More trouble for Schlitterbahn’s Jeff Henry: new criminal sex, drug charges in JoCo

Aerial view of deadly Verrückt water slide being dismantled at Schlitterbahn

Get a birds-eye view of the cranes and the crews dismantling the Verruckt water slide at Schlitterbahn water park, in Kansas City, Kan., where a 10-year-old boy was killed in 2016.
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Get a birds-eye view of the cranes and the crews dismantling the Verruckt water slide at Schlitterbahn water park, in Kansas City, Kan., where a 10-year-old boy was killed in 2016.

Jeff Henry, the enigmatic co-owner of Schlitterbahn water parks currently facing serious criminal charges in Wyandotte County, now faces separate charges in Johnson County related to possessing drugs and hiring someone for sex.

The Johnson County District Attorney charged Henry on Oct. 23 with a felony count of possessing methamphetamine with the intent to distribute and possessing drug paraphernalia, as well as two misdemeanor counts of buying sex and illegally possessing Xanax, a prescription medication meant for treating anxiety.

The crimes allegedly happened on July 13 — one day after he had a court hearing in Wyandotte County. Henry lives in Texas.

Henry turned himself in to authorities on Monday night and was released several hours later after posting $100,000 bond. His first appearance in Johnson County is Nov. 7.

A Schlitterbahn spokeswoman was not immediately available for comment Tuesday. Carl Cornwell, Henry’s defense attorney, declined to comment.

Henry will appear in Wyandotte County District Court on Wednesday for a bond revocation hearing. That’s where he’s accused of several felony charges related to the 2016 death of 10-year-old Caleb Schwab on the Verruckt water slide.

Merriam Police officers were waiting for Henry as he arrived at the Wyandotte County District Courthouse again in August for a hearing on the charges he faces for Caleb’s death. Officers took a DNA swab at the time.

He awaits trial for second-degree murder, aggravated child endangerment and other charges. The Kansas Attorney General has accused Henry of designing a risky water slide while lacking qualifications, as well as ignoring warnings about the safety of the slide.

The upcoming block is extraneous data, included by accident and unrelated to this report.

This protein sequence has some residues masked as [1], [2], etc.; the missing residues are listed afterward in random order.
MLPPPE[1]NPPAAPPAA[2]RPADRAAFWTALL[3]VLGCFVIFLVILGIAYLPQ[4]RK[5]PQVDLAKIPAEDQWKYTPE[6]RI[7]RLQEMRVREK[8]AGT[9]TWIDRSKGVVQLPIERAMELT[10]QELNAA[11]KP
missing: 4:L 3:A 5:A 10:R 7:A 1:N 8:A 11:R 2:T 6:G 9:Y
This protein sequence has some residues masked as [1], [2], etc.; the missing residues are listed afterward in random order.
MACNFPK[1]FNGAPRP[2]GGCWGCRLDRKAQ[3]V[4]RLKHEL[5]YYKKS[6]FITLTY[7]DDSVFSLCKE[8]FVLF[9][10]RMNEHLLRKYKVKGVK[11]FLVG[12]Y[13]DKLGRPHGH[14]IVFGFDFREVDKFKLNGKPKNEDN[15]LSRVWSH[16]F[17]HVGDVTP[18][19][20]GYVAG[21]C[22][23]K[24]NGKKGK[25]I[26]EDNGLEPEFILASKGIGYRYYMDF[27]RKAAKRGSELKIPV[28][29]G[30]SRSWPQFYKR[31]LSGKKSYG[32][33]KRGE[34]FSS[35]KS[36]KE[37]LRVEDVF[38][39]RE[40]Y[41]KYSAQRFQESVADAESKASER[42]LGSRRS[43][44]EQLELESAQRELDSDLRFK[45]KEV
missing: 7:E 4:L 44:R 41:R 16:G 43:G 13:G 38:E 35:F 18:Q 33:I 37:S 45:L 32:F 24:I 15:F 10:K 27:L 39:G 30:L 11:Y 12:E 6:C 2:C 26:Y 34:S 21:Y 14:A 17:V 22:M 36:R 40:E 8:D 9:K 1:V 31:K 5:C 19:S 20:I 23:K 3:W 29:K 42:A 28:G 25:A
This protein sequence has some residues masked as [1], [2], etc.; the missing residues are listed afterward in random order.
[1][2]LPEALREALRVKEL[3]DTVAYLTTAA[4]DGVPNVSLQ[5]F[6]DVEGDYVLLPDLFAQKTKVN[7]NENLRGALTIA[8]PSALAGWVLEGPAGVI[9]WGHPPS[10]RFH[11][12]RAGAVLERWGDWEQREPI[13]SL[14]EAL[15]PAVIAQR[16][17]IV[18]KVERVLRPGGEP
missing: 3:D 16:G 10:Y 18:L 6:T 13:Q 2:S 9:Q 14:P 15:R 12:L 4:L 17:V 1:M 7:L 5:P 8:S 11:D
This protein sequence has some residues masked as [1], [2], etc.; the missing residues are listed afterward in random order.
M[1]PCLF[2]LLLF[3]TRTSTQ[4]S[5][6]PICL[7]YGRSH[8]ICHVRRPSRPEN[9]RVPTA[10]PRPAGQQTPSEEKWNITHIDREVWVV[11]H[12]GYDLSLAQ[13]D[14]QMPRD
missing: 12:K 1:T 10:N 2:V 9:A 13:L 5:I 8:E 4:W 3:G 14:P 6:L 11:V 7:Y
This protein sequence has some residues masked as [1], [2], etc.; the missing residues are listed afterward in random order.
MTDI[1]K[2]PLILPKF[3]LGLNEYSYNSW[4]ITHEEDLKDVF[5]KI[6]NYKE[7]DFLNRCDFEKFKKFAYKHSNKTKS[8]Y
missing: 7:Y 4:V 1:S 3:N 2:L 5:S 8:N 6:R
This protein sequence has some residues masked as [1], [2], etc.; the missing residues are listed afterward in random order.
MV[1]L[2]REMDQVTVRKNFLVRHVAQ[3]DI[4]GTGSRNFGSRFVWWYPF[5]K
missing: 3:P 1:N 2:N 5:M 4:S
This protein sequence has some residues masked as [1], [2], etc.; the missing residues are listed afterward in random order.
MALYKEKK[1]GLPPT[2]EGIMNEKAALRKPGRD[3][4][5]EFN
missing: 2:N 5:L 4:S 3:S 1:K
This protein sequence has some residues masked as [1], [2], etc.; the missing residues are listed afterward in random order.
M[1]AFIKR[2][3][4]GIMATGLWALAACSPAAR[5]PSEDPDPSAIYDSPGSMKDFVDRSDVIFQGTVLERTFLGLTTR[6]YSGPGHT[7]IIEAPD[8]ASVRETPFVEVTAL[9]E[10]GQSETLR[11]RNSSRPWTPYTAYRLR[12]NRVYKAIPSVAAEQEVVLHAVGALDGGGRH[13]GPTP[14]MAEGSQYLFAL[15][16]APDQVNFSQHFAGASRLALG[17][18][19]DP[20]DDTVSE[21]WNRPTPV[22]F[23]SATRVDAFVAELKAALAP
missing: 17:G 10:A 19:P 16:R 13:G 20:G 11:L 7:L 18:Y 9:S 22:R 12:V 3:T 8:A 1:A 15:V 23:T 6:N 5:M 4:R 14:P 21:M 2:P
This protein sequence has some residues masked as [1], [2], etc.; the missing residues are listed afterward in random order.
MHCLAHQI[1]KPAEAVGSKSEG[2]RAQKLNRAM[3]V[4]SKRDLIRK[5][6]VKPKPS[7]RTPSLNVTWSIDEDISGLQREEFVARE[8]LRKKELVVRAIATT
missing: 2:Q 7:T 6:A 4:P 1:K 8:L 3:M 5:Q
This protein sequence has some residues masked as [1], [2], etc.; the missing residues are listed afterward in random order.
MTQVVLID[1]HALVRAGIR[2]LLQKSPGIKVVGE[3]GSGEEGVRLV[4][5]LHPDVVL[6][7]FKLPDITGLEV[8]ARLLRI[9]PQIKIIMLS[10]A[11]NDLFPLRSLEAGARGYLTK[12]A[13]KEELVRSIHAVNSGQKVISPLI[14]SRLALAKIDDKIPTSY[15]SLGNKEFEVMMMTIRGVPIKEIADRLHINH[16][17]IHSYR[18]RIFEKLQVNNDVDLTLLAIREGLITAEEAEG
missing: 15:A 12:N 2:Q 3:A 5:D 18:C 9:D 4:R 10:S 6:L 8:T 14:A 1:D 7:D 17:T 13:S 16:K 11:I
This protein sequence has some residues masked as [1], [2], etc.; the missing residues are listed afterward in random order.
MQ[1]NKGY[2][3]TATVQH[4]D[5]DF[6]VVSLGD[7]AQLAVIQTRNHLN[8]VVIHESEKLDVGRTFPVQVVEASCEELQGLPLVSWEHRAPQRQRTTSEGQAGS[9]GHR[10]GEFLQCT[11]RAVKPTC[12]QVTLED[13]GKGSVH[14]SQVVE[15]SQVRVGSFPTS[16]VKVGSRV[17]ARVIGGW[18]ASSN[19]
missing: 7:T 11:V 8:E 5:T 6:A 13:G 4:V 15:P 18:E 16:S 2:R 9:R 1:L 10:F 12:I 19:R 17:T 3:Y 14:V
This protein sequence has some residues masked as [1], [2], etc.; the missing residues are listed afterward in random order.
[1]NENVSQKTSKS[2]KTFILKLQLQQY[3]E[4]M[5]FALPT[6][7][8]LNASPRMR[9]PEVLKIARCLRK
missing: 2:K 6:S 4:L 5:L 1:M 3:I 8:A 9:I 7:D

Caleb died on Aug. 7, 2016, about two years after Verruckt opened as the world’s tallest water slide. Caleb’s raft went airborne and he struck a metal pole that supported nets meant to keep riders from flying off the slide.

The boy’s death and subsequent investigations revealed that Schlitterbahn faced little outside scrutiny as it built the attraction and exposed lax Kansas laws regulating amusement park ride safety.

Schlitterbahn and other companies associated with designing and building Verruckt settled with Schwab’s family for a combined total nearing $20 million in 2017. Schwab’s father, Scott Schwab, is a Kansas House Representative from Olathe who is running as the Republican nominee for Kansas Secretary of State.

In March, Henry was arrested in Texas after a Wyandotte County grand jury charged him in Caleb’s death. Henry has pleaded not guilty in the Schwab case; the charges against him have not been tested in court.

Henry in 1994 pleaded guilty to a third-degree felony drug possession charge in 1994 after authorities caught him with 17 ounces of marijuana, according to a story in Texas Monthly.

Others associated with Schlitterbahn also face criminal charges in Caleb’s death.

John Schooley, lead designer of Verruckt, faces the same charges as Henry. Tyler Miles, the director of operations for the local Schlitterbahn water park, faces charges of involuntary manslaughter and other charges related to the accusation that he helped cover up evidence of poor maintenance of the Verruckt ride.

Both have pleaded not guilty and deny any wrongdoing.

A pair of Schlitterbahn maintenance workers, David Hughes and John Zalsman, were both charged and accused of lying to investigators looking into the circumstances of Caleb’s death. Both men went to trial earlier this month and were acquitted by a Wyandotte County jury who believed that the Kansas Attorney General had a weak case.

The Star’s Joe Robertson contributed to this report.

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